If we assume that the 90% figure applies only to works that managed to get published anyway, then about one in a million of all things out there is not crap. Most people, though, have seen more than one non-crappy thing in their lifetime.

Often the phrase is followed by the even more cynical addendum, "... including the other 10%." Rarely, a more optimistic (but even more stratifying) second clause is added: "...but the remaining 10% is worth dying for."

A more ominous reading has it that Sturgeon's Law is a baseline. In other words, though at least 90% of a given thing is crap, it does not necessarily follow that the remaining tenth is all good. For a given subtype of medium, genre, etc., the percentage of crap may range from the minimum 90%, to 95%, to 99.99[vapor trail of 9s]%.

A related adage is employed by critic Yahtzee Croshaw, known as the Guantánamo Bay approach, who declares in one review: "Everything is shit until proven otherwise." In another review, he elaborates: "Even if declaring a game to be shit after its first few hours of gameplay is perfectly professional, one should never assume that a game that starts out good will stay that way."

The Nostalgia Filter and Import Filter can be considered both side effects of this and a major balancing factor.

In person, Theodore Sturgeon didn't use the word 'crap' when this subject came up, in 1979. According to the Portland Pattern Repository, however, the true story is the opposite: Theodore Sturgeon said "crud", but the law is quoted using the word "crap".

There is a related principle actually observed in economics, the Pareto Principle or "80-20 rule": 80% of the work is done by 20% of the group. This makes sense if you think about it: in a given group, there will be, for whatever reason, variation in the capability of its constituent individuals, and by and large, variation tends to take the form of a bell-curve distribution: the vast majority are average or near-average, with occurrence correlating to rarity. So, if you take that curve (representing the number of individuals at each level of performance) and multiply by said level of performance, you get a plot showing how the total amount of work done is distributed among the various levels of performance, which will obviously be skewing towards the higher-performance end. The rule is an approximation and the exact ratio will vary with the situation, but the general principle is very widespread in situations involving normal and power law distributions. The principle is also used in Statistical Process Control, a mathematical approach to quality control, stating that generally, 80% of total defects are caused by 20% of known failure modes.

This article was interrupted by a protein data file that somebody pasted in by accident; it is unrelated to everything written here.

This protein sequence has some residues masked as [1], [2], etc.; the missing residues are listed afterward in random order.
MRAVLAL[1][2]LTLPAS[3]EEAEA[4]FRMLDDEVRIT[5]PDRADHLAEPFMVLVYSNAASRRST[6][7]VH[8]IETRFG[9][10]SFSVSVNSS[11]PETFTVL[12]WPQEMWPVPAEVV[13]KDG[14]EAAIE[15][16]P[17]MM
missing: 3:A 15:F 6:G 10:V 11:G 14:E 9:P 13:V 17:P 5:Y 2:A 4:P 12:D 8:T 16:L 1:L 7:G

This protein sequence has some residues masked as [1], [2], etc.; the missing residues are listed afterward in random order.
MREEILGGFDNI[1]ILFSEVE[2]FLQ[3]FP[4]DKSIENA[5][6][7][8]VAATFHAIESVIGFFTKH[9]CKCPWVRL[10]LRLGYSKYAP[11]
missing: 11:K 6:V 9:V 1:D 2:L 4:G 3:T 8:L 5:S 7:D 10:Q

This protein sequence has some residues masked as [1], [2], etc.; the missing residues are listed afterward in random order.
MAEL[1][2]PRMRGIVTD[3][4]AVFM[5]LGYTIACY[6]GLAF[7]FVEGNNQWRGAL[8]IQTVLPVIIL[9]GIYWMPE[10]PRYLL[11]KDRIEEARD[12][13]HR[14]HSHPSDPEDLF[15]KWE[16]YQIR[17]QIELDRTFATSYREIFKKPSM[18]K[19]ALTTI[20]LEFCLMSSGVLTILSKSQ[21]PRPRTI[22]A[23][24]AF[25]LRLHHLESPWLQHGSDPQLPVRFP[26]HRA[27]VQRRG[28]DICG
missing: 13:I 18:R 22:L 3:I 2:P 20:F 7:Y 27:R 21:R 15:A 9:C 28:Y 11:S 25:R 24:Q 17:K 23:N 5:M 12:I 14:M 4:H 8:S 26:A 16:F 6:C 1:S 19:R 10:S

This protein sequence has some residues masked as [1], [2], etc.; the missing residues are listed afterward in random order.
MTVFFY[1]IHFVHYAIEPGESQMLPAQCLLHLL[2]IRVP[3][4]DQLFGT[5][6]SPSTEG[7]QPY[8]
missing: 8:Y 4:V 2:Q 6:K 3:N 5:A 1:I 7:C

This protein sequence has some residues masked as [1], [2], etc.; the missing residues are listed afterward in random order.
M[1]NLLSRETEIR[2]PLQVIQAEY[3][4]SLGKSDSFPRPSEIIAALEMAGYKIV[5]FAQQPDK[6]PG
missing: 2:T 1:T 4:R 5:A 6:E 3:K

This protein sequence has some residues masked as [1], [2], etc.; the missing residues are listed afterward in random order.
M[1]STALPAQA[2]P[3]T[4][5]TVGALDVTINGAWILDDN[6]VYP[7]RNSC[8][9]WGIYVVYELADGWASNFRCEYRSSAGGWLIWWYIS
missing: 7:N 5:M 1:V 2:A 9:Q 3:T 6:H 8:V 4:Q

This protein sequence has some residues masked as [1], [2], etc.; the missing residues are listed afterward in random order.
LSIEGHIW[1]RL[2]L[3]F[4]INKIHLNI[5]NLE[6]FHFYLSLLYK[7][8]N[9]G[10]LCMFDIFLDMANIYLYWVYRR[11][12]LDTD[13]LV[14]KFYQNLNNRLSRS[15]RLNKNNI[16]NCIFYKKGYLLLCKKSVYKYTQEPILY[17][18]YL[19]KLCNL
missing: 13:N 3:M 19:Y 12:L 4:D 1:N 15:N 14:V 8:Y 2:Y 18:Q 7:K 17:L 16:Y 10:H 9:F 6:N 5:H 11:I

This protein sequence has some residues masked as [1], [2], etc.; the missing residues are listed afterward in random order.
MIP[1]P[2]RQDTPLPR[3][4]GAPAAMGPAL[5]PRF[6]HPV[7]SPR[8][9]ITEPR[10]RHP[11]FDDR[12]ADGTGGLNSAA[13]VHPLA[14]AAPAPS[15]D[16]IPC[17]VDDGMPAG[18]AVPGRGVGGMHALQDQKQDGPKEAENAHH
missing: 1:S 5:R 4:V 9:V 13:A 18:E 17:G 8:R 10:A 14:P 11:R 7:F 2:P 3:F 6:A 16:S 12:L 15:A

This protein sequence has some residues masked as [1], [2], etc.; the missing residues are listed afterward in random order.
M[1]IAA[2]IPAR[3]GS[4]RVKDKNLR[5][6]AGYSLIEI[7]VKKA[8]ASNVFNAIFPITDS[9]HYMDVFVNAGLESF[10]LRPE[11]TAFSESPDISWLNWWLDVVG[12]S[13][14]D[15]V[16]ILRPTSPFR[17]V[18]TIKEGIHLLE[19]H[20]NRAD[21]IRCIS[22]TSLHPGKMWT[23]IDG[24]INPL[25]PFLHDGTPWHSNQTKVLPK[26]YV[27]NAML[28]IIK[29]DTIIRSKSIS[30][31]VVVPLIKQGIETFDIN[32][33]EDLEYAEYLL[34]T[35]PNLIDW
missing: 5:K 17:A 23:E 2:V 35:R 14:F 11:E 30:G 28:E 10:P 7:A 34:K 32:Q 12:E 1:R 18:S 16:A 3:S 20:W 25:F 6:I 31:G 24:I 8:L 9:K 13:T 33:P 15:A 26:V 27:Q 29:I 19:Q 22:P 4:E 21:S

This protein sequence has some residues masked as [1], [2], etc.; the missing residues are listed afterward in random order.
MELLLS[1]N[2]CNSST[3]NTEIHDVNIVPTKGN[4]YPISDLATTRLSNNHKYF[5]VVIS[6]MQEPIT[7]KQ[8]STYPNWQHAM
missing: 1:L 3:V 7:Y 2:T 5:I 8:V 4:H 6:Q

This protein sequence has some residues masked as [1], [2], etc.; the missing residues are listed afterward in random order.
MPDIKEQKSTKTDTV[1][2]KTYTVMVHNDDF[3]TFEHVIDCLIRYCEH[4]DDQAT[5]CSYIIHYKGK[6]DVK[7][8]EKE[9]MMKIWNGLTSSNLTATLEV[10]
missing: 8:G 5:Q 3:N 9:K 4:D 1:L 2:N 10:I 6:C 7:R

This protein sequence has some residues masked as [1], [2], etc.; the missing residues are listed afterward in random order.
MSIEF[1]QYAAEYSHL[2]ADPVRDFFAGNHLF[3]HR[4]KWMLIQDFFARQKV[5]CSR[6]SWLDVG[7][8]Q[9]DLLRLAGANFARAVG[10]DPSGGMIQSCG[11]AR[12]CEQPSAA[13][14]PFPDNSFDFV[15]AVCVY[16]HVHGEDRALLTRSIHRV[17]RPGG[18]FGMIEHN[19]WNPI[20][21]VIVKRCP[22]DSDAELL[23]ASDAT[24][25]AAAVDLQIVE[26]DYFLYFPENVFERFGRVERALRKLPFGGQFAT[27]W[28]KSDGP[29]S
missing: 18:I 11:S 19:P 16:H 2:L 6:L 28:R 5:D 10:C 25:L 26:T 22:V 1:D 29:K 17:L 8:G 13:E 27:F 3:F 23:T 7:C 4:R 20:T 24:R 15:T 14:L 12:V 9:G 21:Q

Also relevant are two psychological principles known as the Dunning-Kruger Effect and the Worse-Than-Average Effect, which basically boil down to "Incompetent people know too little about the subject to accurately assess their own competence" and "Competent people are more likely to evaluate their work as worse than it is," respectively. The net effect of these two phenomena is that people who produce genuinely good work tend to constantly second-guess themselves, which reduces their output, while their less-talented peers crank out work that's "good enough" and put it out there without a second thought because they don't know enough to realize how bad their work actually is.

May be Older Than They Think; Benjamin Disraeli wrote in 1870: "Books are fatal: they are the curse of the human race. Nine-tenths of existing books are nonsense, and the clever books are the refutation of that nonsense."

Here is a link to The Other Wiki's article on this.

Nothing to do with the Scottish politician Nicola Sturgeon. Although since she's been the First Minister of Scotland since 2014, she does play a part in making a number of laws.

This just defines the fan-speak term. No examples, please.